Between 2005 and 2017, European firms were responsible for 65 percent of all investment in renewable energy projects in the LAC region. Meanwhile the EU’s EUROCLIMA+ programme is working with Spain’s Agency for International Development Cooperation (AECID) along the Ecuador-Peru border to reduce the vulnerability of the population to droughts and floods by strengthening public institutions working on disk risk management.
Over the next two years, the EU and Latin America and Caribbean can build on this progress and show how their cooperation can be an engine for sustainable development, injecting much-needed ambition into the international negotiations.
In November 2018, the European Commission published a long-term strategy for achieving a climate neutral EU by 2050. The strategy is currently being debated across the bloc, with a final decision on its feasibility expected in the coming months. There is also a push from several EU Member States to increase the level of ambition of the bloc’s climate plan.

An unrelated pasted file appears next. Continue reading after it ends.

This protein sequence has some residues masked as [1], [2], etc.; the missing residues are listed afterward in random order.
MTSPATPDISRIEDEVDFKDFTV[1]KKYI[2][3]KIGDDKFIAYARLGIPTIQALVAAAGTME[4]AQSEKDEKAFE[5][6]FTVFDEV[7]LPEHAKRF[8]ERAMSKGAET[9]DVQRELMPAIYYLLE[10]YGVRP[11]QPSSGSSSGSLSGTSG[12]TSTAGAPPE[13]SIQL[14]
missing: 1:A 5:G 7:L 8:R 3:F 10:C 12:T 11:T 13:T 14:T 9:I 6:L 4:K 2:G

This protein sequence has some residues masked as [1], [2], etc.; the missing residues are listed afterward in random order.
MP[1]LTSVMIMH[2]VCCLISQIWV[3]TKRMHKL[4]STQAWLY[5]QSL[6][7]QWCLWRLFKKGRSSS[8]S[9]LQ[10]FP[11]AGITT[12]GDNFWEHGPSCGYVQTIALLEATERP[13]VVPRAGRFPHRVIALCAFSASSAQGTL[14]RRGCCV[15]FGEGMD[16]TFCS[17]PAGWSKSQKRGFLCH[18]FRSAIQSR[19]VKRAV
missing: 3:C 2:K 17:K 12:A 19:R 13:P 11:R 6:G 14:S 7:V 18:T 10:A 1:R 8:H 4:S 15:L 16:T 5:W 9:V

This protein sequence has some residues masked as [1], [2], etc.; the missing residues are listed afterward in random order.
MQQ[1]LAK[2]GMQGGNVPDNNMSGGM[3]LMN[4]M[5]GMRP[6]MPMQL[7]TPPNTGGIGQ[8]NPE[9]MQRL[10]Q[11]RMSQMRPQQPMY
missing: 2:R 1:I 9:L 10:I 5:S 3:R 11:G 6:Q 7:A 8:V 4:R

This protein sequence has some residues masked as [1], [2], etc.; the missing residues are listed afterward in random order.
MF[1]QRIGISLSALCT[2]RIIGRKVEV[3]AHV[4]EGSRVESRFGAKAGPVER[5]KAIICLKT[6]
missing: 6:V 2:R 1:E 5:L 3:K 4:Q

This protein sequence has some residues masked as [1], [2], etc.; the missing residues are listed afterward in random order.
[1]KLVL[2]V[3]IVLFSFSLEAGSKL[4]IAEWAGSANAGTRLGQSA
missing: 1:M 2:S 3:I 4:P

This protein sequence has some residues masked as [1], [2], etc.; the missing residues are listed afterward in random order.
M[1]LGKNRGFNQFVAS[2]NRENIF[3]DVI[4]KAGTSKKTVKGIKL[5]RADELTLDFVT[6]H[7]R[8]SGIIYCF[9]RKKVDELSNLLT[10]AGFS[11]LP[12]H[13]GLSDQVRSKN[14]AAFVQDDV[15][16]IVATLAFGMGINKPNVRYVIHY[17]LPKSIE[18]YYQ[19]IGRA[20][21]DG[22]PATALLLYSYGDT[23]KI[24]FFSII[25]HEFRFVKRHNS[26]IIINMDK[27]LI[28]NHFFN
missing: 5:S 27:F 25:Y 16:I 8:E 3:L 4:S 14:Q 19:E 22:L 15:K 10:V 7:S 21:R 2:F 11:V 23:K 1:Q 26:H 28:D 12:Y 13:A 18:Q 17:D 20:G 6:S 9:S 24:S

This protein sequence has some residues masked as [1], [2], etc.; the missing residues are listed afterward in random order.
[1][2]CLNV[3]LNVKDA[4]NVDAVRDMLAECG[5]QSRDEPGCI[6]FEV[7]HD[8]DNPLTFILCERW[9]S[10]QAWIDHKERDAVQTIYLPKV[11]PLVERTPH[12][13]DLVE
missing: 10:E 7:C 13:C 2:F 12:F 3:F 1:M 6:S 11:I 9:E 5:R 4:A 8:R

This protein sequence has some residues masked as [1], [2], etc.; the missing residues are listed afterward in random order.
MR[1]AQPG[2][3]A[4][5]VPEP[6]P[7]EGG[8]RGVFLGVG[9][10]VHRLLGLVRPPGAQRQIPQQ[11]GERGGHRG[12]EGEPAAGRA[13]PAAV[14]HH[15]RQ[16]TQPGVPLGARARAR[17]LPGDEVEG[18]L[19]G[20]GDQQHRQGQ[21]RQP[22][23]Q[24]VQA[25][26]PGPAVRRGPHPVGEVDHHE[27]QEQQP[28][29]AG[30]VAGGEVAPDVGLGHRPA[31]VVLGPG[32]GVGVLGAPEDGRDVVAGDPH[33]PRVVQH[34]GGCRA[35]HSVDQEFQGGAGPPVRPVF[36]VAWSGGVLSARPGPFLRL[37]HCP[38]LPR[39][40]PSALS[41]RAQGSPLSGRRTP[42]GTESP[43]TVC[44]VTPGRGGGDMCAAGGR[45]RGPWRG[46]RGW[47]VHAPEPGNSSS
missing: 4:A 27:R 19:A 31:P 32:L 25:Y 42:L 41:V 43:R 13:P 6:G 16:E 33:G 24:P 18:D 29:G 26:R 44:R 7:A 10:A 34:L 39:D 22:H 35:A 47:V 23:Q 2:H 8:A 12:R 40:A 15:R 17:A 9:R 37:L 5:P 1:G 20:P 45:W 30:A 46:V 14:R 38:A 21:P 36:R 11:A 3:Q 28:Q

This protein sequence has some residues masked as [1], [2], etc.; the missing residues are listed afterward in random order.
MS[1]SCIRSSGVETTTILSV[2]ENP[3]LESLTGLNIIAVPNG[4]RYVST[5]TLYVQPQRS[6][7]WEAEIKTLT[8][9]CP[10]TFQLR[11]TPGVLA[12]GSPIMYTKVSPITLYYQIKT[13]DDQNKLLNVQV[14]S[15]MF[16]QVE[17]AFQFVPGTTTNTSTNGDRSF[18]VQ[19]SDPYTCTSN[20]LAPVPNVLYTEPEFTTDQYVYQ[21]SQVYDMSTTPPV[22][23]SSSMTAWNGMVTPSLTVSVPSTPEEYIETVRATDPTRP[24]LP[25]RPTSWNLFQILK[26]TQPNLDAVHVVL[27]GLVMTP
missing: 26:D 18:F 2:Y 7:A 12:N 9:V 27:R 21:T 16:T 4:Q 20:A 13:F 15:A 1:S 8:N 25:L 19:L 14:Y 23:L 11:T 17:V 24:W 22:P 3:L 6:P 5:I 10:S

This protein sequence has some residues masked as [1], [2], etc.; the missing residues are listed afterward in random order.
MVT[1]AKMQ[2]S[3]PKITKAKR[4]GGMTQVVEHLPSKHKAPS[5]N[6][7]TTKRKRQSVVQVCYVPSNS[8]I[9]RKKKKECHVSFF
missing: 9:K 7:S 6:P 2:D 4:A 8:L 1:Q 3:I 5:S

Many LAC countries are also working to step up their contributions. Last year, Argentina announced the completion of three sectoral plans on energy, transport and forests to support its climate actions. Costa Rica also recently launched a de-carbonization plan with the goal of becoming a zero emission economy by 2050. And Cuba has just enshrined the fight against climate change and the conservation of the environment in its constitution.
There are a number of opportunities to build on this progress. The Alvarado administration in Costa Rica plans to construct an inter-city electric train, which will make a significant contribution to reducing emissions and improving public transport. The European Investment Bank is well-placed to help co-finance this transformative project.
The Chilean government is also working to produce a draft climate change law this year. There are opportunities for the United Kingdom, which has had a trailblazing climate bill since 2008, and Spain, which is drafting its own bill, to hold dialogues with the Chilean government to discuss these processes and opportunities for mutual learning.